When Damon Galgut won the Booker Prize last year for his ninth book and eighth novel The Promise, he used the opportunity to highlight African literature. “This has been a great year for African writing,” he said. “I’d like to accept this on behalf of all the stories told and untold, the writers heard and unheard from the remarkable continent that I come from. I hope people will take African writing a little more seriously now.”
He was referring to the fact that several of the year’s major international literary prizes had gone to Africans: the Nobel Prize to Tanzania’s Abdulrazak Gurnah, the second Black African to win; the International Booker Prize to Senegal’s David Diop; Portugal’s Cameos Award to Mozambique’s Paulina Chiziane, the first Black woman to win; and France’s Prix Goncourt to Senegal’s Mohamed Mbougar Sarr, the first Sub-Saharan African to win. English PEN’s Pinter Prize and PEN International’s Award for Freedom of Expression had also gone to Zimbabwe’s Tsitsi Dangarembga, who was on our first cover for December 2020.
More than only awards, there were books, too. A good summary of the year is our list of “The 60 Notable Books of 2021.” And yet as much as there are books, and progress in international reception, there remain major problems. Writers missing and tortured. Gaps in publishing and distribution in the continent. And these make Galgut’s decision to highlight the continent—a generosity of spirit in itself—even more crucial.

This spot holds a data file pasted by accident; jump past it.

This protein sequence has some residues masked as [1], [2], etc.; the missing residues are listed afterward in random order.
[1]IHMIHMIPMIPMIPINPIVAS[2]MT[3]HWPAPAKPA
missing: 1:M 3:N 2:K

Galgut is the third South African to win the Booker Prize, after Nadine Gordimer and J.M. Coetzee, and the fifth African overall, with Nigeria’s Ben Okri and the British Nigerian Bernardine Evaristo also winners. Like Evaristo, he won his elevation much later in his career. But unlike any other previous winner—unlike any notable African writer at all—his career began in his teens.
His first book, the novel A Sinless Season, was written when he was just 17 and published at 19. He was a prodigy, but his career did not take off as he hoped. A different writer might have turned out differently, but he persisted. And this is where he is again similar to Evaristo: he persisted in style, with formal innovation that should have deterred him. Eventually, it got him two Booker Prize shortlistings, and then landed the win. (The Promise has just been shortlisted for the Rathbones Folio Prize as well.)
Galgut agreed to this story a few days before traveling to London for the prize ceremony. We spoke just before Christmas. He is the first South African on our cover, the first white African, and his story is one of steadiness, an artistic inspiration in the purest sense.
More Cover Announcements
—Chimamanda Ngozi Adichie Is on the September 2021 Cover of Open Country Mag
—Teju Cole Is on the July 2021 Cover of Open Country Mag
—Maaza Mengiste Is on the January 2021 Cover of Open Country Mag
—Tsitsi Dangarembga Is on the December 2020 Cover of Open Country Mag